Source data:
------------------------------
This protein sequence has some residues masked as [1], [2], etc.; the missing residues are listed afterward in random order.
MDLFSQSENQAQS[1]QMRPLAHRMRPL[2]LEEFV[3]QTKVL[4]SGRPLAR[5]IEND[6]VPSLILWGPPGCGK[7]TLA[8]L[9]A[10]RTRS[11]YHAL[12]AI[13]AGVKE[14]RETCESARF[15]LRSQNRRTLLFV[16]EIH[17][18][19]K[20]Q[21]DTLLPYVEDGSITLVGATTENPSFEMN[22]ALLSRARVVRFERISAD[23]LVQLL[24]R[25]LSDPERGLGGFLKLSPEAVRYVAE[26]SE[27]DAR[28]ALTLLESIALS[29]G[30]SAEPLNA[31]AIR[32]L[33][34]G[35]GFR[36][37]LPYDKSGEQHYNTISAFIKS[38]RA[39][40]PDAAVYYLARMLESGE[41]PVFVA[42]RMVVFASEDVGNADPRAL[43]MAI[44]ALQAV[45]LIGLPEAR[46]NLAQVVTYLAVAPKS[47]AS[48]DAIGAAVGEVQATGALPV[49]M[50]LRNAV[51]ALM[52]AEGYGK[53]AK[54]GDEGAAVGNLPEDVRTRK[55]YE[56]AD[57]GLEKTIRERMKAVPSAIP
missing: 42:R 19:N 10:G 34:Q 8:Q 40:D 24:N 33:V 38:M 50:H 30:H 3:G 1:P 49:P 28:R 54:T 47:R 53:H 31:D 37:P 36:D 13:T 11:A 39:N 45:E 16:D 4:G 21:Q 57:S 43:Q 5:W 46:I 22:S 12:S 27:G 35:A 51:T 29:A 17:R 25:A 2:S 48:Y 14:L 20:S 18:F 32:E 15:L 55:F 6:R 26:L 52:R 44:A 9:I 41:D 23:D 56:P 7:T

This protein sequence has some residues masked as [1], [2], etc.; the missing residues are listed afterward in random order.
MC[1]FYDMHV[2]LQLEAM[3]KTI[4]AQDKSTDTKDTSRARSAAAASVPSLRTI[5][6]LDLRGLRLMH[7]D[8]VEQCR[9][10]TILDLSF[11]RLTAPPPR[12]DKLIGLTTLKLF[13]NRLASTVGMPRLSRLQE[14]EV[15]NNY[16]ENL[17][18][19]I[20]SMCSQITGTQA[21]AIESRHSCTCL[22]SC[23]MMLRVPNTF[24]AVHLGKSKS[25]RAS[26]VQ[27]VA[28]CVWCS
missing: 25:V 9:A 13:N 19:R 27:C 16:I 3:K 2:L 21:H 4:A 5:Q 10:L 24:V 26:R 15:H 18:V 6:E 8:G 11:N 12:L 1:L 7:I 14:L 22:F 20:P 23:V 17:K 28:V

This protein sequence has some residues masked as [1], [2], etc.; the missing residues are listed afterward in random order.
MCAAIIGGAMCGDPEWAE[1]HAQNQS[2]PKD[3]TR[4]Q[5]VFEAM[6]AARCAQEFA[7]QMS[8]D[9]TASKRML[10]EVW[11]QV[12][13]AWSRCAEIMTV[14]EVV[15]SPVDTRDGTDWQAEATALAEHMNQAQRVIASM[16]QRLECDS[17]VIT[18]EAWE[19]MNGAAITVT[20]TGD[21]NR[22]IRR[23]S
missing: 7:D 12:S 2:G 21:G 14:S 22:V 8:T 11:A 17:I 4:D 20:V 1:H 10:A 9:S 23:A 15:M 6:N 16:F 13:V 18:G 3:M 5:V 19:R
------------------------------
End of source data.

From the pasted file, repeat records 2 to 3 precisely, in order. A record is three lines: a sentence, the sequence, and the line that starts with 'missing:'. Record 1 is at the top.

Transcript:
This protein sequence has some residues masked as [1], [2], etc.; the missing residues are listed afterward in random order.
MC[1]FYDMHV[2]LQLEAM[3]KTI[4]AQDKSTDTKDTSRARSAAAASVPSLRTI[5][6]LDLRGLRLMH[7]D[8]VEQCR[9][10]TILDLSF[11]RLTAPPPR[12]DKLIGLTTLKLF[13]NRLASTVGMPRLSRLQE[14]EV[15]NNY[16]ENL[17][18][19]I[20]SMCSQITGTQA[21]AIESRHSCTCL[22]SC[23]MMLRVPNTF[24]AVHLGKSKS[25]RAS[26]VQ[27]VA[28]CVWCS
missing: 25:V 9:A 13:N 19:R 27:C 16:I 3:K 2:L 21:H 4:A 5:Q 10:L 24:V 26:R 15:H 18:V 6:E 8:G 11:N 12:L 1:L 7:I 14:L 22:F 20:P 23:V 17:K 28:V

This protein sequence has some residues masked as [1], [2], etc.; the missing residues are listed afterward in random order.
MCAAIIGGAMCGDPEWAE[1]HAQNQS[2]PKD[3]TR[4]Q[5]VFEAM[6]AARCAQEFA[7]QMS[8]D[9]TASKRML[10]EVW[11]QV[12][13]AWSRCAEIMTV[14]EVV[15]SPVDTRDGTDWQAEATALAEHMNQAQRVIASM[16]QRLECDS[17]VIT[18]EAWE[19]MNGAAITVT[20]TGD[21]NR[22]IRR[23]S
missing: 7:D 12:S 2:G 21:G 14:S 22:V 8:T 11:A 17:I 4:D 20:V 1:H 10:A 9:S 23:A 15:M 6:N 16:F 13:V 18:G 3:M 5:V 19:R